24 June 2020

Lifeline charity fundraiser got off to a cracking start

| Dominic Giannini
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Ian Lindeman Memorial Winter Solstice Swim swimmers

This year’s Ian Lindeman Memorial Winter Solstice Swim has raised more than $16,500 for Lifeline Canberra. Photos: Supplied.

There was no shrinkage in generosity for Lifeline’s annual nude charity swim this year, despite the public not being able to participate because of COVID-19 restrictions.

Lifeline Canberra’s Winter Solstice Nude Charity Swim over the weekend has raised more than $16,500 so far thanks to Peter Lindeman and Geoff Arney. They braved the balmy seven degrees in Lake Burley Griffin and bared all for the cause after this year’s event was reduced to just two swimmers due to social distancing rules.

A record 170 people dropped their daks last year in sub-zero temperatures for the charity swim, and Chairperson of the Winter Solstice Nude Charity Swim Ben Johnston was expecting more than double the turnout this year.

“We were expecting between 350 and 400 this year, so while it was frustrating we could not do that, it was great we were able to do something to support Lifeline’s great work,” he said.

Ian Lindeman founded the swim in 2017 to support charities in the fight against cancer and mental illness.

That was a year before his son Evan ‘Ev’ Lindeman died in February 2018, aged 34, when he took his own life.

However, Ian did not live to see this year’s swim. He died from liver cancer at the end of last year.

“Tragically Ian passed away late last year, so we really wanted to continue his excellent work despite the tough coronavirus conditions,” Mr Johnston said.

Mr Johnston, the proprietor of the Old Canberra Inn where Ian loved to socialise, said this year’s event was more significant than ever.

Peter Lindeman and Geoff Arney

Peter Lindeman and Geoff Arney braved the freezing water this year for the scaled-back charity swim.

“Ian rang me a week before his death and the event was on his mind.

“He said, ‘Ben, I’ll probably be dead next week’, so we just had to find a model that was going to work in the current climate.

“The whole idea of the swim is that you refresh your soul and get a sense of renewal from washing away the negativity energy as part of the new solar year.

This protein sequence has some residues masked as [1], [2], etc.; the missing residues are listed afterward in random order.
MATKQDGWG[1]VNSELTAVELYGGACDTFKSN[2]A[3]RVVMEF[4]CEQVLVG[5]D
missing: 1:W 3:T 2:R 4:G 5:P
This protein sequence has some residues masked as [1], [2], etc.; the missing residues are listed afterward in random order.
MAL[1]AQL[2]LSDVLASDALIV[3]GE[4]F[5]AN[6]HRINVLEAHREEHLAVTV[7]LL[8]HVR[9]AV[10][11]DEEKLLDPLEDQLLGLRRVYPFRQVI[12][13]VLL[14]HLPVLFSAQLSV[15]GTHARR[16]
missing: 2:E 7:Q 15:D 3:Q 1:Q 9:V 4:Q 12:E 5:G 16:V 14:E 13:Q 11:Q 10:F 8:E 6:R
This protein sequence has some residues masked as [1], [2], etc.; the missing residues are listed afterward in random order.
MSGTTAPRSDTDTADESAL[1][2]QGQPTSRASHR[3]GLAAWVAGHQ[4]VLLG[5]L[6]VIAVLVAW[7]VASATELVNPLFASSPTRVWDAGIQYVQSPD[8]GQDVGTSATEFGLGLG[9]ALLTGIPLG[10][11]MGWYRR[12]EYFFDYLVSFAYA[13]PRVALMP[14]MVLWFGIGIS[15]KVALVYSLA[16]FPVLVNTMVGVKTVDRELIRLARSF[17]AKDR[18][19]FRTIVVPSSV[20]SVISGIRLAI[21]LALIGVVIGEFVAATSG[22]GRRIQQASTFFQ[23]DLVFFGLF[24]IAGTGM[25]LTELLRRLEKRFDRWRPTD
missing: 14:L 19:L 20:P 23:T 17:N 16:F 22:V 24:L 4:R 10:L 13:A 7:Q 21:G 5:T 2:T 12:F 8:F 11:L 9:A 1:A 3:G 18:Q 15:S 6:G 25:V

“But obviously the biggest outcome that Ian wanted for the swim was to raise awareness of mental health, along with all of the stress and heightened anxiety that the community has been feeling.”

Ian’s brother Peter welcomed the challenge this year, receiving a bagpipe anthem before disrobing and getting into the lake for an early morning swim.

“You can’t hang around in the water too long,” he laughed.

“The warmer temperature did mean my feet didn’t stay numb all day this year, which was a good result!”

Ian Lindeman

The swim has been renamed the Ian Lindeman Memorial Winter Solstice Swim in honour of Ian after he died last year.

The swim came at a time when mental health services are experiencing unprecedented demand as people find themselves isolated and more susceptible to deteriorating health during the pandemic.

Mr Johnston said Lifeline Canberra is still experiencing high demand and is encouraging people to donate through the Winter Solstice Charity Swim website.

“There has never been a more important time to raise funds for mental health and we would encourage people to continue to keep donating, particularly in the lead up to the end of the financial year as donations are fully tax-deductible.”

COVID-19 permitting, the event will be back next year, he said, so “put 21 June 2021 in your calendar!”

Further information, visit the Winter Solstice Charity Swim or the event Facebook page.

If you or anyone you know requires mental health support, call Lifeline’s 24-hour crisis support service on 13 11 14. In an emergency, call triple zero (000).

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